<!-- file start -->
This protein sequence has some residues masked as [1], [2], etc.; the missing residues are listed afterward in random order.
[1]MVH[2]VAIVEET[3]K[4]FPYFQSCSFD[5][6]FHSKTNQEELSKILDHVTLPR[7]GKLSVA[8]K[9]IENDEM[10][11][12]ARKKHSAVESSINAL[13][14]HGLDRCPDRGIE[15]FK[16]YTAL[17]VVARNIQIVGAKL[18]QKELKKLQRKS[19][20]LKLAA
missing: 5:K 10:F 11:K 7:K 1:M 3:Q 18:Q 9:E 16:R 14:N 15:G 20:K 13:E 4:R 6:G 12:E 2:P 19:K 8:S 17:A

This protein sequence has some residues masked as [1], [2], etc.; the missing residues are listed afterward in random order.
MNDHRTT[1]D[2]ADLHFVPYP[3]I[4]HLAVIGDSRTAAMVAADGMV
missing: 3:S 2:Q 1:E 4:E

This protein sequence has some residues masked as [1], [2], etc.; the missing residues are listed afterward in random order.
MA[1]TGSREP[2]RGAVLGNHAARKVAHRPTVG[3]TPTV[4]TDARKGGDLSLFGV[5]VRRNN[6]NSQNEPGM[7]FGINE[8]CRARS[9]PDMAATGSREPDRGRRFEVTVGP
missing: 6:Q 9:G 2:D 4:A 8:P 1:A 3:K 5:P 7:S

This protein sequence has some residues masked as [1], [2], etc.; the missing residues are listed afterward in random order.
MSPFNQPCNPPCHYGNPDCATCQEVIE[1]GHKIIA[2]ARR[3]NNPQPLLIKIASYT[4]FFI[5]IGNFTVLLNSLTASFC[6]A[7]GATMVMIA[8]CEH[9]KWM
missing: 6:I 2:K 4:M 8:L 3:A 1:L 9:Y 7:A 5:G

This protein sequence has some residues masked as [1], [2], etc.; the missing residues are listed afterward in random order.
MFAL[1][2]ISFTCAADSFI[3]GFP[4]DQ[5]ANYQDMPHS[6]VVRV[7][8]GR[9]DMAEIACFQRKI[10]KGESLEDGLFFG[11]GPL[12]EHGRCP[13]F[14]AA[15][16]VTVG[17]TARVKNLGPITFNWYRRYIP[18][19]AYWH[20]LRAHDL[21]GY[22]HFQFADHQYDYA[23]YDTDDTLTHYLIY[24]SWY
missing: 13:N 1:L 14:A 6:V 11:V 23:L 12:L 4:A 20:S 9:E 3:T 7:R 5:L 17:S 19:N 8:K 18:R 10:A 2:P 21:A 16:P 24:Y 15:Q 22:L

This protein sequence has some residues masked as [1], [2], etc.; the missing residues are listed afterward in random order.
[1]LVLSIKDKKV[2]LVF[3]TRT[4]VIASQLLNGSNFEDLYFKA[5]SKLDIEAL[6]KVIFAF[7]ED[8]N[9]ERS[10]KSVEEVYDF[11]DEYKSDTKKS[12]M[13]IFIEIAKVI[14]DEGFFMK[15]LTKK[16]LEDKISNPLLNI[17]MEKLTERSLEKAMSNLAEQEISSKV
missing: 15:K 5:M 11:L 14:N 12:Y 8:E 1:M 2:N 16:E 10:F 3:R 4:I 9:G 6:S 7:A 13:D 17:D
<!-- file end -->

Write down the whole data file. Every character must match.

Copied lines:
This protein sequence has some residues masked as [1], [2], etc.; the missing residues are listed afterward in random order.
[1]MVH[2]VAIVEET[3]K[4]FPYFQSCSFD[5][6]FHSKTNQEELSKILDHVTLPR[7]GKLSVA[8]K[9]IENDEM[10][11][12]ARKKHSAVESSINAL[13][14]HGLDRCPDRGIE[15]FK[16]YTAL[17]VVARNIQIVGAKL[18]QKELKKLQRKS[19][20]LKLAA
missing: 5:K 10:F 11:K 7:K 1:M 3:Q 18:Q 9:E 16:R 14:N 15:G 20:K 13:E 4:R 6:G 12:E 2:P 19:K 8:S 17:A

This protein sequence has some residues masked as [1], [2], etc.; the missing residues are listed afterward in random order.
MNDHRTT[1]D[2]ADLHFVPYP[3]I[4]HLAVIGDSRTAAMVAADGMV
missing: 3:S 2:Q 1:E 4:E

This protein sequence has some residues masked as [1], [2], etc.; the missing residues are listed afterward in random order.
MA[1]TGSREP[2]RGAVLGNHAARKVAHRPTVG[3]TPTV[4]TDARKGGDLSLFGV[5]VRRNN[6]NSQNEPGM[7]FGINE[8]CRARS[9]PDMAATGSREPDRGRRFEVTVGP
missing: 6:Q 9:G 2:D 4:A 8:P 1:A 3:K 5:P 7:S

This protein sequence has some residues masked as [1], [2], etc.; the missing residues are listed afterward in random order.
MSPFNQPCNPPCHYGNPDCATCQEVIE[1]GHKIIA[2]ARR[3]NNPQPLLIKIASYT[4]FFI[5]IGNFTVLLNSLTASFC[6]A[7]GATMVMIA[8]CEH[9]KWM
missing: 6:I 2:K 4:M 8:L 3:A 1:L 9:Y 7:A 5:G

This protein sequence has some residues masked as [1], [2], etc.; the missing residues are listed afterward in random order.
MFAL[1][2]ISFTCAADSFI[3]GFP[4]DQ[5]ANYQDMPHS[6]VVRV[7][8]GR[9]DMAEIACFQRKI[10]KGESLEDGLFFG[11]GPL[12]EHGRCP[13]F[14]AA[15][16]VTVG[17]TARVKNLGPITFNWYRRYIP[18][19]AYWH[20]LRAHDL[21]GY[22]HFQFADHQYDYA[23]YDTDDTLTHYLIY[24]SWY
missing: 13:N 1:L 14:A 6:V 11:V 23:L 12:L 4:A 20:S 9:E 3:T 7:R 5:L 17:S 19:N 8:K 18:R 10:A 2:P 21:A 16:P 24:Y 15:Q 22:L

This protein sequence has some residues masked as [1], [2], etc.; the missing residues are listed afterward in random order.
[1]LVLSIKDKKV[2]LVF[3]TRT[4]VIASQLLNGSNFEDLYFKA[5]SKLDIEAL[6]KVIFAF[7]ED[8]N[9]ERS[10]KSVEEVYDF[11]DEYKSDTKKS[12]M[13]IFIEIAKVI[14]DEGFFMK[15]LTKK[16]LEDKISNPLLNI[17]MEKLTERSLEKAMSNLAEQEISSKV
missing: 15:K 5:M 11:L 14:N 12:Y 8:E 1:M 2:N 16:E 10:F 3:R 4:I 9:G 6:S 7:A 13:D 17:D